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Zephyr Quartet: Domestic Alchemy - Hilary Kleinig
Premiere performance of 'Domestic Alchemy' by Hilary Kleinig written in response to Louise Haselton's exhibition, 'like cures like,' performed amongst her artwork at Samstag Museum, Adelaide, by Zephyr Quartet. 'Domestic Alchemy' is a meditation that explores how repetition and observations from different points of view create greater understanding. The audience were invited to hear the piece upon repeat, changing position and perspective for each iteration. 26 September 2019
Zephyr Quartet: Exquisite Peace - Hilary Kleinig
Premiere performance of Hilary Kleinig's 'Exquisite Peace' at Paddington Town Hall (Sydney, Australia) as part of Ensemble Offspring's Kontiki Racket Festival June 21 2019. Program Note: 'Exquisite Peace tries to capture in sound the essence of a moment of gratitude and stillness where I feel that everything is ok in my life, so perfect at this particular time: the rare, fragile beauty of this crystalline space, knowing that at any second reality, and all that it demands, might coming crashing back through and the bittersweet knowledge that I never know when it will happen again.' Hilary Kleinig
Down to the wire - Hilary Kleinig
Premiere performance of 'Down to the wire' by Hilary Kleinig, commissioned by COMA (Creative Original Music Adelaide) for their 2018 Featured Composer concert at The Wheatsheaf Hotel, December 3rd 2018. Hilary Kleinig & friends: Belinda Gehlert - violin Emily Tulloch - violin Jason Thomas - violin Hilary Kleinig - cello Lyndon Gray - double bass Anna Coleman - clarinet Melanie Walters - flute Stephen Neville - drums Josh Van Konkelenberg - piano Andrew Wiering - vibraphone
Elegy for A Seastar (2020) by Hilary Kleinig ft. Clocked Out Ensemble
Elegy for A Seastar (2020) by Hilary Kleinig World premiered at the Women of Noise International Women's Day Concert: 6 March 2020, Ian Hanger Recital Hall, Queensland Conservatorium Griffith University. Performers Violoncello: Hilary Kleinig Clocked Out Ensemble Percussion: Vanessa Tomlinson Piano: Erik Griswold "A couple of years ago I read an article in 'The Conversation', the journal, and it was called 'Eulogy for a Seastar', and it was about Australia's first marine extinction. I'll just read you the first bit of the article: "We see the surface of the sea: the rock pools, the waves, the horizon. But there is so much more going on underneath, hidden from view. The sea’s surface conceals human impact as well. Today, I am writing a eulogy to the Derwent River Seastar (or starfish), that formerly inhabited the shores near the Tasman Bridge in Hobart, Tasmania. It is Australia’s first documented marine animal extinction and one of the few recorded anywhere in the world."* I was really struck by this at the time and thought it would be really great to write a piece about it. At the time I though, 'well, how do you mourn for something that you never knew existed.' And in these changing times, with so much changing all the time it seemed like something really important to think about. It's ended up as an epic love song to the Derwent River Seastar." *Source: https://theconversation.com/eulogy-for-a-seastar-australias-first-recorded-marine-extinction-103225 We acknowledge the Traditional Owners of this country, the Turrbal, Yagera, Jagera, Yugarapul and Quandamooka peoples, and their Elders, past, present and future. Sovereignty was never ceded.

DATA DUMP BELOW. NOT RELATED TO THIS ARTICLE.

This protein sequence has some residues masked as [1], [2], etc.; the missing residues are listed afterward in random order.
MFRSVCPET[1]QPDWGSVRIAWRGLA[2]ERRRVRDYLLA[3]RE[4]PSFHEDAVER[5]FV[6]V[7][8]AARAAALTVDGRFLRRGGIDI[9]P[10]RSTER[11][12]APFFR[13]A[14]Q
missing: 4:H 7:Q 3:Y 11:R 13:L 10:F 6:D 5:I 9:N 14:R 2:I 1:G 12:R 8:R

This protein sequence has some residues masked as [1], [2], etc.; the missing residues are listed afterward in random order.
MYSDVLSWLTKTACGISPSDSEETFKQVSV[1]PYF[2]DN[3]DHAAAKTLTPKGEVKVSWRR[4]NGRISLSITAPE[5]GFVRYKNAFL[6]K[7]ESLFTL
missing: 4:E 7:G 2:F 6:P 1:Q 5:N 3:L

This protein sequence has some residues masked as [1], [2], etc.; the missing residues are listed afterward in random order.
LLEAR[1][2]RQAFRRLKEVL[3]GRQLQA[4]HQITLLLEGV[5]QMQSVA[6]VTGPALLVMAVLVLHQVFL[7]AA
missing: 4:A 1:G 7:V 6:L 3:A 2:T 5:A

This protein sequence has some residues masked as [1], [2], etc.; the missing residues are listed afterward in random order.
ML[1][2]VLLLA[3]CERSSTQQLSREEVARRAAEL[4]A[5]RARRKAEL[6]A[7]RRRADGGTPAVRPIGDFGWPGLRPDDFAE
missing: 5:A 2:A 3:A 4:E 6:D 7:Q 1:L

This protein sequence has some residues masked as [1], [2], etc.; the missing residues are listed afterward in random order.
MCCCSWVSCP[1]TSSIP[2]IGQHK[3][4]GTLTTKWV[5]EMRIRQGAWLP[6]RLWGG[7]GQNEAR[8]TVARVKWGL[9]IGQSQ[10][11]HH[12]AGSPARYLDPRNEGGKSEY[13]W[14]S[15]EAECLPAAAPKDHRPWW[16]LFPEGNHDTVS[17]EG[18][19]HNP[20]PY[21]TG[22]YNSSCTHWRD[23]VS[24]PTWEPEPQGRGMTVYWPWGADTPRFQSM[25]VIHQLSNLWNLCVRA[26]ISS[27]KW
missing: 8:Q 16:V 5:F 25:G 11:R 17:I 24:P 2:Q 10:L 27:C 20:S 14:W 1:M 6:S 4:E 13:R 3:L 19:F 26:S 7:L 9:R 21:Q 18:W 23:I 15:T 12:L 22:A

Zephyr Quartet: Great White Bird - Hilary Kleinig
Great White Bird imagines a time in Australia before European settlement. It references “Susie’s Ship Song” sung by Susie, a Wirangu woman from Yardea on Eyre Peninsula in South Australia, whose song was recorded on wax cylinder in 1928. It is believed that the song was created by the Wirangu people in response to a tall ship sailing into and anchoring in Denial Bay. It tells the story of a great white bird that came across the seas and which was tethered to the bay so that it couldn’t get away. This piece honours and pays tribute to Australia’s first people, their stories and their land. It premiered as part of Zephyr Quartet’s ‘Arrivals’ concerts in 2016 which told stories of migration to Australia by boat.